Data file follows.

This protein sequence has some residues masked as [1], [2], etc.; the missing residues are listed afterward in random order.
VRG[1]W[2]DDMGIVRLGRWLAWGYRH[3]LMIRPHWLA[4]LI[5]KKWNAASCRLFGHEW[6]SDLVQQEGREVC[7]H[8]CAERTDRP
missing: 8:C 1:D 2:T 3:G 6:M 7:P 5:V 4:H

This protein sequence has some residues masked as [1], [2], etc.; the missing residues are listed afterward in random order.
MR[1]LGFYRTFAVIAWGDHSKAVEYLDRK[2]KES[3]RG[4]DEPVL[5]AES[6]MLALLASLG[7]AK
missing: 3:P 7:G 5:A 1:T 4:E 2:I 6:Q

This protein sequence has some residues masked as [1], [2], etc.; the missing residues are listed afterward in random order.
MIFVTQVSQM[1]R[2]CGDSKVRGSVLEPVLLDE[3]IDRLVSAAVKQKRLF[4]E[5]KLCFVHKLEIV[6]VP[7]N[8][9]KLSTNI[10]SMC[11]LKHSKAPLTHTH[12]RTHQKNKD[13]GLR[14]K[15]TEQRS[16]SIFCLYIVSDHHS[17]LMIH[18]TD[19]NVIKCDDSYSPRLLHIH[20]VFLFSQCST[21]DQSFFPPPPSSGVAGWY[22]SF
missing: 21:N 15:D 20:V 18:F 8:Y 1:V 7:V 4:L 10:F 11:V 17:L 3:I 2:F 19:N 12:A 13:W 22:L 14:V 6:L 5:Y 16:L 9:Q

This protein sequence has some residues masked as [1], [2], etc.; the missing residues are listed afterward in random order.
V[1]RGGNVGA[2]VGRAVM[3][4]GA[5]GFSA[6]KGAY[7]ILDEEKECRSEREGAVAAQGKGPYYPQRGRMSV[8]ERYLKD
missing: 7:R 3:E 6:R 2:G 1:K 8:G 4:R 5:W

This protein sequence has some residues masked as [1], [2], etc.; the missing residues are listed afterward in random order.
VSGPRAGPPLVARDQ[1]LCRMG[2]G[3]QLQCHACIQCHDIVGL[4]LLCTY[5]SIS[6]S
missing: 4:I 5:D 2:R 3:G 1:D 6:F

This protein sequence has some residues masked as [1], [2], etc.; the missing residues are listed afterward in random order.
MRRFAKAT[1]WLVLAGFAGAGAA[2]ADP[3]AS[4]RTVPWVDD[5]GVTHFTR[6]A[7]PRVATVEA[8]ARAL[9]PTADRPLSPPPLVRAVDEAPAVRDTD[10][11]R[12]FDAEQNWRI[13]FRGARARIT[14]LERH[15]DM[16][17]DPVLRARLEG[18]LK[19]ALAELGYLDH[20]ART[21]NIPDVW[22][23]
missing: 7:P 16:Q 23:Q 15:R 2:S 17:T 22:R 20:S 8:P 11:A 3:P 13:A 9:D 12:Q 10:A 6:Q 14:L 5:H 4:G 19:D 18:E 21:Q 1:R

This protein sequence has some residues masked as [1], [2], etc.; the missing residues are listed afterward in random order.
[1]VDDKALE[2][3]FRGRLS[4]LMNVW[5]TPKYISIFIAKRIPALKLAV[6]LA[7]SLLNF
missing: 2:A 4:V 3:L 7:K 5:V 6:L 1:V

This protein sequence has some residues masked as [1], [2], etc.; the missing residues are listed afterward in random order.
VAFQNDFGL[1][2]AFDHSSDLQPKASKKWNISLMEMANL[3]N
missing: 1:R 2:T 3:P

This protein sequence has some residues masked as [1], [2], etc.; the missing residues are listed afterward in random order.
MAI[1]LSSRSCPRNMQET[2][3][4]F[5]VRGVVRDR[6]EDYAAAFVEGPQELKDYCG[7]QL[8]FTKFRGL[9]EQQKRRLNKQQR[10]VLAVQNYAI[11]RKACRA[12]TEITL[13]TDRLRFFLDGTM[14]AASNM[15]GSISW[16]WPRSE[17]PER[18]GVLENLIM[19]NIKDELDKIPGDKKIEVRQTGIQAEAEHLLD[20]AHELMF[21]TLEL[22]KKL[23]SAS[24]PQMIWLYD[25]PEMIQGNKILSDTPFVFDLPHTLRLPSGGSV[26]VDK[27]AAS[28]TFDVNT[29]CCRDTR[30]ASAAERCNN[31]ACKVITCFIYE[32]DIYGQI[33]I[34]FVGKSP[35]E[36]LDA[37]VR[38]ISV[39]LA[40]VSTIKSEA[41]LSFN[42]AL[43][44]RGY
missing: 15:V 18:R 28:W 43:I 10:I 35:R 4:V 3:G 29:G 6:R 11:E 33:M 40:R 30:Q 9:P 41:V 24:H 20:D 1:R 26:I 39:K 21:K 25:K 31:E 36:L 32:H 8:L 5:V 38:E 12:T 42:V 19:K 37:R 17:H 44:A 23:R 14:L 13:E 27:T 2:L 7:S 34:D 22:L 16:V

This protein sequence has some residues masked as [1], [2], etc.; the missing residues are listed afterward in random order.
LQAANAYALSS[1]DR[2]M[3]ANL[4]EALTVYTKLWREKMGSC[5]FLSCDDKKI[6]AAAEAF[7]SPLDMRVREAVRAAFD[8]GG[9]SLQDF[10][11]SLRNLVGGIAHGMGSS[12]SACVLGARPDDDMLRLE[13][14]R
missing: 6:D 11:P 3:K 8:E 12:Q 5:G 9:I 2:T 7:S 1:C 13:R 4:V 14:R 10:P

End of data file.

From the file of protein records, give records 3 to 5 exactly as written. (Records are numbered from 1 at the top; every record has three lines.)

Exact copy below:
This protein sequence has some residues masked as [1], [2], etc.; the missing residues are listed afterward in random order.
MIFVTQVSQM[1]R[2]CGDSKVRGSVLEPVLLDE[3]IDRLVSAAVKQKRLF[4]E[5]KLCFVHKLEIV[6]VP[7]N[8][9]KLSTNI[10]SMC[11]LKHSKAPLTHTH[12]RTHQKNKD[13]GLR[14]K[15]TEQRS[16]SIFCLYIVSDHHS[17]LMIH[18]TD[19]NVIKCDDSYSPRLLHIH[20]VFLFSQCST[21]DQSFFPPPPSSGVAGWY[22]SF
missing: 21:N 15:D 20:V 18:F 8:Y 1:V 7:V 4:L 10:F 11:V 17:L 3:I 2:F 19:N 12:A 13:W 22:L 14:V 6:L 5:Y 16:L 9:Q

This protein sequence has some residues masked as [1], [2], etc.; the missing residues are listed afterward in random order.
V[1]RGGNVGA[2]VGRAVM[3][4]GA[5]GFSA[6]KGAY[7]ILDEEKECRSEREGAVAAQGKGPYYPQRGRMSV[8]ERYLKD
missing: 7:R 3:E 6:R 2:G 1:K 8:G 4:R 5:W

This protein sequence has some residues masked as [1], [2], etc.; the missing residues are listed afterward in random order.
VSGPRAGPPLVARDQ[1]LCRMG[2]G[3]QLQCHACIQCHDIVGL[4]LLCTY[5]SIS[6]S
missing: 4:I 5:D 2:R 3:G 1:D 6:F